“poor genes”, dismissing them as a popularity stunt that takes no account
of their successful, modern achievements. This “genetic weakness” doesn’t
aptly describe today’s diverse, more mature and worldly-wise generation.
But some critics say there is some truth in what Li said, but insist that
the fault lies not in genes, but in years of political and social
conditioning by a top-down government.
One writer however, said: “A better word to describe the Singaporean is
naïve, which comes about because of a paternalistic and rather efficient
government. Everything is so structured and laid-out that the people do
not need to fight for a living, blunting their ability to compete. They’re
lulled into thinking the outside world also behave like Singapore.”
Businessmen from Taiwan and Hong Kong are more alert to opportunities, as
well as cheats, compared to even the capable Singaporeans, whose
preoccupation is getting a high salary.
They know where to take the short cuts when faced with a problem;
Singaporeans will just sit and wait for better days.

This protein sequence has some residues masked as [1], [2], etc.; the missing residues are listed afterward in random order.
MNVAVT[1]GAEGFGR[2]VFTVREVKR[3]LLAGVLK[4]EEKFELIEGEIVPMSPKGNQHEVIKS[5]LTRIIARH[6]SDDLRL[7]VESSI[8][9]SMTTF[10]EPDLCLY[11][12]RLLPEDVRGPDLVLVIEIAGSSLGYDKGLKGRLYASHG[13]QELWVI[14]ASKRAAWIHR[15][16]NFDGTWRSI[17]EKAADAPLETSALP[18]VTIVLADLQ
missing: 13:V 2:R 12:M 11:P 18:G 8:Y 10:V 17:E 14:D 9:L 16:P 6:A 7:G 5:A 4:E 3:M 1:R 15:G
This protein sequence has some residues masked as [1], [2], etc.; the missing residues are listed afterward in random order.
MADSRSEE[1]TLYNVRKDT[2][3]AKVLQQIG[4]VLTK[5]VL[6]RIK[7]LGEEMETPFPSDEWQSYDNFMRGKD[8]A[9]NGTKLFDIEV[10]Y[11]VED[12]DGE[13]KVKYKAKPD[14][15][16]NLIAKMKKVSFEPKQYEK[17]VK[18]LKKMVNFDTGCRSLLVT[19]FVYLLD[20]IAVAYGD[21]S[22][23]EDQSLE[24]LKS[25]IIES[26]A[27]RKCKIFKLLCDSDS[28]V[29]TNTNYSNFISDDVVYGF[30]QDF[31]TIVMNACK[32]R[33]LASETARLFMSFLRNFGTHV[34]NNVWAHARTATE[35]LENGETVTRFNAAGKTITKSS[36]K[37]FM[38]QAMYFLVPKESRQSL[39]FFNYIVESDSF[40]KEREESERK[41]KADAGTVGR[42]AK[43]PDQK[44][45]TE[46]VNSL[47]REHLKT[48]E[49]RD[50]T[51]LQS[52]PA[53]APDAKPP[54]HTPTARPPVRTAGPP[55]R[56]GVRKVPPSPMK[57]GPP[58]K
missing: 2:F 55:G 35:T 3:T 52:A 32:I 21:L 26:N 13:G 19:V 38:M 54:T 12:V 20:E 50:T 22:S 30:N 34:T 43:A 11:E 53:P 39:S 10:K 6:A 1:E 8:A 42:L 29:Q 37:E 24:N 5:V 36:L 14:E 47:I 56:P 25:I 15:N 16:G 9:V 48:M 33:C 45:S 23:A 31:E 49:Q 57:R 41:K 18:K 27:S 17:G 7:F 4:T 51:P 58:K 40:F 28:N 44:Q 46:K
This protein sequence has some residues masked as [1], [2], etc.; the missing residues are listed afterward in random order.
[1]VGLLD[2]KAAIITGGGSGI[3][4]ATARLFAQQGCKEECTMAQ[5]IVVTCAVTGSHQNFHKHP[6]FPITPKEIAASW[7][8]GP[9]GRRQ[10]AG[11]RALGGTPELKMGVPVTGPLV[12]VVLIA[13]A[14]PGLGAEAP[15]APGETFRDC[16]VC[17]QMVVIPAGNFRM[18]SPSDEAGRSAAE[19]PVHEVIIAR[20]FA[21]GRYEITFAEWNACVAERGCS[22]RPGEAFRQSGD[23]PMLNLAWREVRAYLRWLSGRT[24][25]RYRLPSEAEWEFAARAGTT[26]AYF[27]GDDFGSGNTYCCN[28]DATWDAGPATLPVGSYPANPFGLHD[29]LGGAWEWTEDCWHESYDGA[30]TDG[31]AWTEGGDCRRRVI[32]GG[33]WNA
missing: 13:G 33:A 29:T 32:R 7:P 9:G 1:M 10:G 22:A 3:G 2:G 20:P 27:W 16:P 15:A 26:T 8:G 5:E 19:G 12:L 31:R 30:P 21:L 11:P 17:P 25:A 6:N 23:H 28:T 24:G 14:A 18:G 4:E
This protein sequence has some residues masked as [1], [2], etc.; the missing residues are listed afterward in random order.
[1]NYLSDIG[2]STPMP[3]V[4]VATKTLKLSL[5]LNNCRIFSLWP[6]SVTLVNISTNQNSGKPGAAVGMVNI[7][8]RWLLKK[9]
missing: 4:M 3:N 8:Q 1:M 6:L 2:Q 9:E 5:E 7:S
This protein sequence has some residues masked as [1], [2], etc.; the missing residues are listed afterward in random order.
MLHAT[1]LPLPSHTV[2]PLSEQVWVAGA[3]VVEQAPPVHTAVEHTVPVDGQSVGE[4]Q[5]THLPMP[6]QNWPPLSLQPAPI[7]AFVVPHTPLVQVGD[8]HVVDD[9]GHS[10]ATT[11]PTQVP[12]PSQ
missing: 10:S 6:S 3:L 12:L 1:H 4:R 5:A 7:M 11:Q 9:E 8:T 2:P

Under the Lee Kuan Yew leadership, the collective good comes before the
individual, so the republic’s success is a “collective creation”, Li added.
The individual is often lost on his own.
It has led some critics to ask whether the Singaporean has an original
viewpoint of his own beyond what the government says.
“I won’t say we are stupid. We are just not daring and street-smart,”
commented a Singaporean studying abroad. In his university, other Asian
students would walk up to the microphone and talk about some cause, not
“,0] ); //–> the Singaporeans, he said.
Li Ao is not alone in his views. Singaporean columnist Wong Lung Hsiang
said it reflected what he heard in China that “Taiwanese are shameless,
Hong Kongers are heartless, Singaporeans are ignorant”.
In Greater China, law-abiding Singaporeans have long been seen as gullible
In a commentary in November last year, Wong advised Singaporeans to
treasure their own system at home, “but when you are away, you should know
how to adapt to others”.
What Chinese Singaporeans have inherited from their grandparents is
peasant culture, explained “peasant judge” online.
“Peasants don’t care for much else except a bowl of rice on the table, a
roof over their heads, and the chance to go out to the rice fields to do
the daily back-breaking chores day in day out.”
Politics, too, is affected. Almost everyone goes to the polls with his
rice-bowl in mind.
It occupies the citizen’s mind a lot more than his counterparts in other
countries, who are more passionate about issues like justice and equality.